Oracle's move doesn't have "much to do with a technology buy," Bloom added. Instead, as with the acquisition of ERP vendor PeopleSoft, Oracle is looking to take out a competitor and gain a revenue stream, she said.
Taleo also has been running a SaaS business and has a lot of knowledge that will be beneficial to Oracle, Bloom said. While Oracle has long sold an on-demand CRM application, that experience isn't as relevant since unlike human resources, CRM isn't subject to government regulations and it impacts far fewer employees in an organization, she said.
Meanwhile, "if you are a Taleo customer, or God forbid are in the process [of becoming one], this should put ice water in your veins," Bloom said. "I have great regard for Oracle, they are an amazing financial machine. But if I'm a customer, I might look at it differently."
Oracle's announcement stated that it is currently reviewing Taleo's product road map, and that "any resulting features and timing of release of such features" are at Oracle's "sole discretion."
But Oracle has invested heavily in its Fusion Middleware and Fusion Applications as a next-generation software platform. Therefore, Taleo customers could expect some incremental improvements in the software over time, Bloom said. However, "if I entered into business with Taleo because I felt they were going to be a continuous innovation machine, that's not going to happen," she added.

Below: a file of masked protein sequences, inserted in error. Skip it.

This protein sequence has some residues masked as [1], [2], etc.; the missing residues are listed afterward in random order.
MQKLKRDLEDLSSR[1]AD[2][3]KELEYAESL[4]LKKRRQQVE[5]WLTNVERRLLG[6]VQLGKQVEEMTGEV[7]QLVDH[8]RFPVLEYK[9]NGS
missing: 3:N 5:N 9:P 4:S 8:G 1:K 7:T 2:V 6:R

The SuccessFactors and Taleo deals also could reflect growing concern on the part of both SAP and Oracle over the rise of Workday, which has landed large deals for its own cloud-based HCM software, Bloom said.
"I think Oracle was drawn in to having to do this deal," said Forrester Research analyst Paul Hamerman.
"I don't know why they didn't make this deal five years ago," he added. Oracle would have paid much less and would have primarily gained recruitment software, Hamerman said. But today, Taleo has built out the "four pillars" of talent management, namely recruitment, employee job performance, compensation and learning, he said.
While Oracle has had great success selling core HR applications for payroll, benefits and other areas, it hasn't had much luck with talent management, Hamerman said.
The overlap with Fusion HCM is not that significant, since it currently lacks recruitment, learning and succession planning capabilities, all areas where Taleo is strong, according to Hamerman. "It's actually a pretty complementary fit."
Chris Kanaracus covers enterprise software and general technology breaking news for The IDG News Service. Chris's email address is Chris_Kanaracus@idg.com.